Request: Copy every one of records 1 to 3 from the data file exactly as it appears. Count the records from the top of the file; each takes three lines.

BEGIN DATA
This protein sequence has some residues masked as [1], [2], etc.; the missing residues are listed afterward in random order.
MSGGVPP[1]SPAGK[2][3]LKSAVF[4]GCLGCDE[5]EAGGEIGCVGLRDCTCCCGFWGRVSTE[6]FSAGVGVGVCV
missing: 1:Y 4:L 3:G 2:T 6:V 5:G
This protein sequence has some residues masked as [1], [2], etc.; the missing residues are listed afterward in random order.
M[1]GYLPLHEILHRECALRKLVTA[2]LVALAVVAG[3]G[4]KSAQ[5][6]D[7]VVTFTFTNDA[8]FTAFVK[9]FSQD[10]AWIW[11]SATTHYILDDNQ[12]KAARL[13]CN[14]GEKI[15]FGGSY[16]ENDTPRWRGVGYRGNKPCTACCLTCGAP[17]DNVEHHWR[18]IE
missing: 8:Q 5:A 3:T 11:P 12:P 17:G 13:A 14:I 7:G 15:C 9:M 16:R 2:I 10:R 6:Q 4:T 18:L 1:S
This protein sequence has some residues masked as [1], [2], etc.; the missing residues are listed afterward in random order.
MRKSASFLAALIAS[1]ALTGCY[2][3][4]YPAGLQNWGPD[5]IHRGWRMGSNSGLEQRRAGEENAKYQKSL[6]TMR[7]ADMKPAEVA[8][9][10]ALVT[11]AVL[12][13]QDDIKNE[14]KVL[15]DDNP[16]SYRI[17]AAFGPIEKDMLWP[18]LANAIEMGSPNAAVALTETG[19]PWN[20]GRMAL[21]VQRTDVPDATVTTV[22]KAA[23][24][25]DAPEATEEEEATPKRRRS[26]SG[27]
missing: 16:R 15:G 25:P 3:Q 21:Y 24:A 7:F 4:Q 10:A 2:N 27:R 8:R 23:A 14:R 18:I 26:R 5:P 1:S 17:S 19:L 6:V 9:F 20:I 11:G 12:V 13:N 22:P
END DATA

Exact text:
This protein sequence has some residues masked as [1], [2], etc.; the missing residues are listed afterward in random order.
MSGGVPP[1]SPAGK[2][3]LKSAVF[4]GCLGCDE[5]EAGGEIGCVGLRDCTCCCGFWGRVSTE[6]FSAGVGVGVCV
missing: 1:Y 4:L 3:G 2:T 6:V 5:G
This protein sequence has some residues masked as [1], [2], etc.; the missing residues are listed afterward in random order.
M[1]GYLPLHEILHRECALRKLVTA[2]LVALAVVAG[3]G[4]KSAQ[5][6]D[7]VVTFTFTNDA[8]FTAFVK[9]FSQD[10]AWIW[11]SATTHYILDDNQ[12]KAARL[13]CN[14]GEKI[15]FGGSY[16]ENDTPRWRGVGYRGNKPCTACCLTCGAP[17]DNVEHHWR[18]IE
missing: 8:Q 5:A 3:T 11:P 12:P 17:G 13:A 14:I 7:G 15:C 9:M 16:R 2:I 10:R 6:Q 4:T 18:L 1:S
This protein sequence has some residues masked as [1], [2], etc.; the missing residues are listed afterward in random order.
MRKSASFLAALIAS[1]ALTGCY[2][3][4]YPAGLQNWGPD[5]IHRGWRMGSNSGLEQRRAGEENAKYQKSL[6]TMR[7]ADMKPAEVA[8][9][10]ALVT[11]AVL[12][13]QDDIKNE[14]KVL[15]DDNP[16]SYRI[17]AAFGPIEKDMLWP[18]LANAIEMGSPNAAVALTETG[19]PWN[20]GRMAL[21]VQRTDVPDATVTTV[22]KAA[23][24][25]DAPEATEEEEATPKRRRS[26]SG[27]
missing: 16:R 15:G 25:P 3:Q 21:Y 24:A 7:F 4:Q 10:A 2:N 27:R 8:R 23:A 14:R 18:I 26:R 5:P 1:S 17:S 19:L 6:V 9:F 20:I 11:G 12:V 13:N 22:P